“The expansion of our banking network is a significant benchmark in our development. We want to broaden our reach and provide our services to a larger audience,” said McDonald in a bank release. “We saw the need to have a diverse and expansive portfolio and geographical reach. These acquisitions are another step to be more aggressive on a national stage.”
These deliberate and profitable moves have allowed the Crescent City conglomerate to diversify its product offerings and grow its assets to $926 million. It has also become one of the nation’s largest Black-owned banks with branches in Alabama, Illinois, Kansas, Kentucky, Louisiana, Michigan, Mississippi, Missouri, Texas and Tennessee.
OneUnited serves more than 100,000 customers; leverages national multimedia campaigns
The institution formerly known as the Boston Bank of Commerce demonstrates the value of leveraging innovation, acquisitions, and marketing to create a competitive advantage in the banking landscape. Since purchasing the controlling stake in its predecessor bank in 1996, entrepreneurs Kevin Cohee, chairman and CEO, and Teri Williams, president and chief operating officer, have expanded the rebranded
OneUnited Bank by acquiring Miami’s Peoples National Bank of Commerce in 1999, along with two Los Angeles-based institutions: Founders National Bank in 2001and Family Savings Bank in 2002, both based in Los Angeles.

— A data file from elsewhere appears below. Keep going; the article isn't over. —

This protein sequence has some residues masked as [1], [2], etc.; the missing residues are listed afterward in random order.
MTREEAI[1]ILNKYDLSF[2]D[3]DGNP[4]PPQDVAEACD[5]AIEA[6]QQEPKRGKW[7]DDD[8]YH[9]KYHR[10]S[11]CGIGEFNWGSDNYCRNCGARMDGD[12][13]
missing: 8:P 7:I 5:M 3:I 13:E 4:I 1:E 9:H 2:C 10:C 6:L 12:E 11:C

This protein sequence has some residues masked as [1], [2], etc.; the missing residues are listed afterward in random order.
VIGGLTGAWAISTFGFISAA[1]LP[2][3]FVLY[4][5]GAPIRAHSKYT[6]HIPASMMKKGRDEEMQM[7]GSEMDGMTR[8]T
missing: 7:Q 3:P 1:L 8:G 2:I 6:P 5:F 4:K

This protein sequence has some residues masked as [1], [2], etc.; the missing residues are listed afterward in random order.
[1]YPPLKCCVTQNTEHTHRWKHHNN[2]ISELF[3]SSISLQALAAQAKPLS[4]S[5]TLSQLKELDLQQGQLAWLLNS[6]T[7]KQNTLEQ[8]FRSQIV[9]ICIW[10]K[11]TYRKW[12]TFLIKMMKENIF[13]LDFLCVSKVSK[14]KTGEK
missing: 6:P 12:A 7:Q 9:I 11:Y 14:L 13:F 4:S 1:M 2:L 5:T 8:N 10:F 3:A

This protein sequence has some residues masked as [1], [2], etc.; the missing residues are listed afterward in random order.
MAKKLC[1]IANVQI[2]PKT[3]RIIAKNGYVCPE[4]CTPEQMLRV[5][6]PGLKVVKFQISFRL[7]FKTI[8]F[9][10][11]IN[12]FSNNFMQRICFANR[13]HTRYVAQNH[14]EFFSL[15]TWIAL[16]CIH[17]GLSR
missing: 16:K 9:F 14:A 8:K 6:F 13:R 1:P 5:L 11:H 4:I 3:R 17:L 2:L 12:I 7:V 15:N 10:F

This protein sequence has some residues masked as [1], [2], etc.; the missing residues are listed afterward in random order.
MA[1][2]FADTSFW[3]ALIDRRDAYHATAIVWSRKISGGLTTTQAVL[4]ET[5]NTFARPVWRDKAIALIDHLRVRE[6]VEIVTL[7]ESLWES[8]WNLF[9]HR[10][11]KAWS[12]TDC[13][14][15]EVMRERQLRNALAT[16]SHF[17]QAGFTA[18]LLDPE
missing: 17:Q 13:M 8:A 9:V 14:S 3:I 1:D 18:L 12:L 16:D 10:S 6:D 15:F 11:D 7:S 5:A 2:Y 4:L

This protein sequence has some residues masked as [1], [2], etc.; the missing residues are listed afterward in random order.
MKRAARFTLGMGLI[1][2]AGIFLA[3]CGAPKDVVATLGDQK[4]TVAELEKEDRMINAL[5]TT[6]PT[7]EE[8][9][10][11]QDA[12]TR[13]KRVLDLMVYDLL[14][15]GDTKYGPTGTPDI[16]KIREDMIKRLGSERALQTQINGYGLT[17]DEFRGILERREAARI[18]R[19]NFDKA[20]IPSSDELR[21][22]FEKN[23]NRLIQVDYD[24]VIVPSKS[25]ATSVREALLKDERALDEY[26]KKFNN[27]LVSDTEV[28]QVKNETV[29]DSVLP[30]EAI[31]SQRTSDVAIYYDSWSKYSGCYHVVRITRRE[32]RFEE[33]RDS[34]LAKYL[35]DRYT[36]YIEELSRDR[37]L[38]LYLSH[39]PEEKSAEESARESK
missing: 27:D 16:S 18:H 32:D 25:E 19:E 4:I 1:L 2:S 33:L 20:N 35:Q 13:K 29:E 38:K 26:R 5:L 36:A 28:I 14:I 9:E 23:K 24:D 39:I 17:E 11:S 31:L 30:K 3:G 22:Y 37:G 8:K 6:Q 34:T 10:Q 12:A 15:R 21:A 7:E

“Although majority Black, we serve a diverse customer base. We started to invest in technology and have had an online bank since 2006, the first Black bank to offer digital banking. At that time, many large community banks didn’t have an online or social media presence. They had not figured out how to do it,” Williams said.
OneUnited executives have transformed an underperforming $56 million depository into a $650 million financial powerhouse that has consistently ranked as one of the country’s top three largest Black-owned banks since Cohee and Williams assumed leadership 27 years ago. It’s not unusual to see Williams and other bank leaders commenting on financial issues on national media outlets that cater to its target market.
“We have learned it’s really important to provide services that people need and not have an arrogant attitude about banking,” Williams said. “Banking has historically been very arrogant. It seemed banks had this attitude that we have the money and here are our products and services — deal with it.”
Research from Pew Research Center notes that Black people are more likely to consume social media content than any of their racial counterparts. According to a Nielsen Electronic Mobile Measurement, U.S. Black millennials watched 73% more YouTube per person than the general population of the same age.
OneUnited appears to market its bank more effectively than its leading Black-owned counterparts. For example, its Facebook page has 240,139 followers versus Liberty Bank and City First Broadway’s combined 5,163 followers. The firm’s YouTube page has 3,220 subscribers versus Liberty’s 538 subscribers. At press time, City First did not have a YouTube page. Williams concedes the bank’s approach is unconventional when compared to its peers.